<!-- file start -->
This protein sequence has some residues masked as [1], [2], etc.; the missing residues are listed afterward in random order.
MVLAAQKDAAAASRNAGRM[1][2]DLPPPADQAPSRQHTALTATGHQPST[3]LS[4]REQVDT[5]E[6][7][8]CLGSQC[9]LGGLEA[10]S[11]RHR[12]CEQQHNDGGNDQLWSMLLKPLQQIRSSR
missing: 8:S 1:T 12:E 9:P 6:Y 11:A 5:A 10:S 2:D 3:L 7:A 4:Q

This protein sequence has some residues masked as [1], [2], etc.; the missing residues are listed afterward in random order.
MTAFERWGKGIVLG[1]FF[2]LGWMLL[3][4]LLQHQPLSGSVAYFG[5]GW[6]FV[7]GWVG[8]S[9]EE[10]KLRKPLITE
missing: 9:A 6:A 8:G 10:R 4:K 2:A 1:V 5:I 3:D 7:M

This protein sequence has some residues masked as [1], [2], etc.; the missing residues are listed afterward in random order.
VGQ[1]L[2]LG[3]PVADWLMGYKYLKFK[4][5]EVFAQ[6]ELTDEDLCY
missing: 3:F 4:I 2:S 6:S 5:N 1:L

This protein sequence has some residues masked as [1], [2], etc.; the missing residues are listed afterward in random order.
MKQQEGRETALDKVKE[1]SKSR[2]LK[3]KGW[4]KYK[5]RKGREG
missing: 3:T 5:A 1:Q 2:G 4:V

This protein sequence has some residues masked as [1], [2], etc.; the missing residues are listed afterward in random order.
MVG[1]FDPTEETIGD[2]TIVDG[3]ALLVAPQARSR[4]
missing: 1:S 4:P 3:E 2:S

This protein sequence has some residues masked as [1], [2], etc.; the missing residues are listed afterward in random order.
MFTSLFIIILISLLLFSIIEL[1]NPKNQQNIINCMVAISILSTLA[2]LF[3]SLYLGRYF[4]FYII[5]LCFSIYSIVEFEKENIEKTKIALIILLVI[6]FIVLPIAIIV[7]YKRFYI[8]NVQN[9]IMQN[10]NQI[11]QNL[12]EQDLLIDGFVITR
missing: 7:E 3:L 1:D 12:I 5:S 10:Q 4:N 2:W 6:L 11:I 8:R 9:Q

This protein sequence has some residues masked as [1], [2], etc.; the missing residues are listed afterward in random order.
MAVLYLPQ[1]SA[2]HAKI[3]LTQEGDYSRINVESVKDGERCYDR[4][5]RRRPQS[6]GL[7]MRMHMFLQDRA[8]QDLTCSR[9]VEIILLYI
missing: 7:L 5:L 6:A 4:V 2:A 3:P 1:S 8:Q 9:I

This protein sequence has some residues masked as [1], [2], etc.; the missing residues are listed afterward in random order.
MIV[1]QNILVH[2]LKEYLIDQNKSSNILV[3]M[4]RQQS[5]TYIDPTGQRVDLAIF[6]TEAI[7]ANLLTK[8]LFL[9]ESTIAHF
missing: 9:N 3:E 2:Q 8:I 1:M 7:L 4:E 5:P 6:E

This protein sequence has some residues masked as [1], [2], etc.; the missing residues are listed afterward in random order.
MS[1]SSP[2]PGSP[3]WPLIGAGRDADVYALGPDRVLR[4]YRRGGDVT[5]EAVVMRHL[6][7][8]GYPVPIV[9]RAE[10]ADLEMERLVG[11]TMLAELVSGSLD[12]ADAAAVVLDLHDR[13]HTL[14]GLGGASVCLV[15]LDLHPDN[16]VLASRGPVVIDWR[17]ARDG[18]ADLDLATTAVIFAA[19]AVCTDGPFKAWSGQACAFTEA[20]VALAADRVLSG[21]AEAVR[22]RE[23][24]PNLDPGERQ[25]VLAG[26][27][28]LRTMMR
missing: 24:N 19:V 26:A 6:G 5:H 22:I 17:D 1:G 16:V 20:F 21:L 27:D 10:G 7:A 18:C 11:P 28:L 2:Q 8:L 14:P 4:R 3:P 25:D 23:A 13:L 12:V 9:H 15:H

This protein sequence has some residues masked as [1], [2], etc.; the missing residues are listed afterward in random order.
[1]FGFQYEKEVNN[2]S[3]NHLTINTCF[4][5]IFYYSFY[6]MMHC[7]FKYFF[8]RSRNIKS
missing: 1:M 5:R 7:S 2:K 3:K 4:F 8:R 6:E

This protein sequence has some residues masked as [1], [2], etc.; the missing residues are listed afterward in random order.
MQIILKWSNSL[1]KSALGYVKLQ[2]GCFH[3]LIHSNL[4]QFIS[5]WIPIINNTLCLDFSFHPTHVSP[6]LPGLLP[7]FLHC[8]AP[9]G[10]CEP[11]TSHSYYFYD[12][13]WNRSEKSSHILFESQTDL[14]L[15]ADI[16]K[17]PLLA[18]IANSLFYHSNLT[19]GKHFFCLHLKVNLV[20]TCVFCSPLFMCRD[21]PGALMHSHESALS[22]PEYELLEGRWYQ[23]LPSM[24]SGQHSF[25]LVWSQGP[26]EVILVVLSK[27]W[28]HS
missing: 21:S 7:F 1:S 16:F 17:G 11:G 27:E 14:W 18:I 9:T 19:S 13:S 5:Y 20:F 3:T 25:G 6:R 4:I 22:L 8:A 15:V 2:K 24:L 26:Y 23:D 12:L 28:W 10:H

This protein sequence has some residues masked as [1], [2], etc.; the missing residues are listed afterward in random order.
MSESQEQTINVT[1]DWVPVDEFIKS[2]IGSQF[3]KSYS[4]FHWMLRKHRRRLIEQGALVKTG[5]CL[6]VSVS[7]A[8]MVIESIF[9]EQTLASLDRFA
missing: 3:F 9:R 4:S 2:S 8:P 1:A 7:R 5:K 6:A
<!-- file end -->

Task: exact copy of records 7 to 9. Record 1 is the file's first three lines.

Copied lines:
This protein sequence has some residues masked as [1], [2], etc.; the missing residues are listed afterward in random order.
MAVLYLPQ[1]SA[2]HAKI[3]LTQEGDYSRINVESVKDGERCYDR[4][5]RRRPQS[6]GL[7]MRMHMFLQDRA[8]QDLTCSR[9]VEIILLYI
missing: 7:L 5:L 6:A 4:V 2:A 3:P 1:S 8:Q 9:I

This protein sequence has some residues masked as [1], [2], etc.; the missing residues are listed afterward in random order.
MIV[1]QNILVH[2]LKEYLIDQNKSSNILV[3]M[4]RQQS[5]TYIDPTGQRVDLAIF[6]TEAI[7]ANLLTK[8]LFL[9]ESTIAHF
missing: 9:N 3:E 2:Q 8:I 1:M 7:L 4:E 5:P 6:E

This protein sequence has some residues masked as [1], [2], etc.; the missing residues are listed afterward in random order.
MS[1]SSP[2]PGSP[3]WPLIGAGRDADVYALGPDRVLR[4]YRRGGDVT[5]EAVVMRHL[6][7][8]GYPVPIV[9]RAE[10]ADLEMERLVG[11]TMLAELVSGSLD[12]ADAAAVVLDLHDR[13]HTL[14]GLGGASVCLV[15]LDLHPDN[16]VLASRGPVVIDWR[17]ARDG[18]ADLDLATTAVIFAA[19]AVCTDGPFKAWSGQACAFTEA[20]VALAADRVLSG[21]AEAVR[22]RE[23][24]PNLDPGERQ[25]VLAG[26][27][28]LRTMMR
missing: 24:N 19:V 26:A 6:G 5:H 22:I 17:D 1:G 16:V 20:F 21:L 27:D 10:G 7:A 18:C 11:P 28:L 2:Q 8:L 14:P 4:R 3:P 25:D 23:A 13:L 12:V 9:H 15:H